2Clause: A group of words containing a subject and verb Independent clause: a group of words that contains a subject and verb and expresses a complete thoughtDependent clause: a group of words that include a subject and verb but does not express a complete thought
3Simple, Complex, and Compound Sentences Simple: includes a subject and verb and expresses a complete thoughtCompound: two independent clauses joined by a coordinator (FANBOYS)Complex: independent clause and one or more dependent clauses
4CommasCompound Sentences: separate independent clauses joined by coordinatorsComplex Sentences: If a dependent clause starts the sentence, use comma after it—if it ends sentence, do not use commaSeparate unessential parts of sentence, not essential parts, i.e. that clauses (relative clauses)After introductory phrases, clauses, etc.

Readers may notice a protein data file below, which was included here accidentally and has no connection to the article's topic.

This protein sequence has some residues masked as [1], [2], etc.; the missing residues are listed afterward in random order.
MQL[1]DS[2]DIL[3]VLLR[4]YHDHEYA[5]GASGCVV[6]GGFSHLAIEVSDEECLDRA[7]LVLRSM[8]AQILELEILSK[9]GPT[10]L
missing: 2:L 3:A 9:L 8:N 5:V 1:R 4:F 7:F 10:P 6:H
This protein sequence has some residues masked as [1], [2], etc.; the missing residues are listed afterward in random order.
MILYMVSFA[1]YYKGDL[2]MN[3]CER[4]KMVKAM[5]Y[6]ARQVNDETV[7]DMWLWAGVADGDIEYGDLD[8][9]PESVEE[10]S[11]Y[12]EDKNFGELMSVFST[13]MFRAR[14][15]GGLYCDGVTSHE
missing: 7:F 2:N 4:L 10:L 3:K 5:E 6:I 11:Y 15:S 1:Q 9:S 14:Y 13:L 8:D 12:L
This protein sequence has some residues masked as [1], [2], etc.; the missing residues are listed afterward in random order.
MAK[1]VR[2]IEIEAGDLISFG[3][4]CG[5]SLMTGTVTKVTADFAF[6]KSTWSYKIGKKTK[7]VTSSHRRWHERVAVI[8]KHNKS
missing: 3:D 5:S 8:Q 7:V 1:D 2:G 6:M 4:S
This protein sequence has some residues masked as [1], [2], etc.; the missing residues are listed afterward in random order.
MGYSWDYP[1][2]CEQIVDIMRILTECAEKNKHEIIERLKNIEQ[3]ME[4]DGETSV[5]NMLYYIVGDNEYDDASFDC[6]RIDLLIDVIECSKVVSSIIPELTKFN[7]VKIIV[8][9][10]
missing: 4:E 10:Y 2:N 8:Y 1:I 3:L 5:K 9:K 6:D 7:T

5Avoiding Common Comma Mistakes Can break sentence into illogical parts and cause confusionDo not place after independent clause that is followed by dependent clauseDo not separate subject from verbDo not separate parts of compound predicate (the verbs and its modifiers)Avoid fused sentences, run-ons, and comma splices
6Constructing Better Sentences Experienced writers use a variety of sentence types to make writing engaging—not too many simple, compound, or complexMore succinct sentences: shorter often betterOften, complex sentences can be much more engagingOnly join two related sentences
7Semicolons Join two closely related independent clauses Lists in which individual item(s) include commas:The visitors hailed from Los Angeles, California; Baltimore, Maryland; Fort Lauderdale, Florida; and Bowie, Maryland.Conjunctive adverbsUse sparingly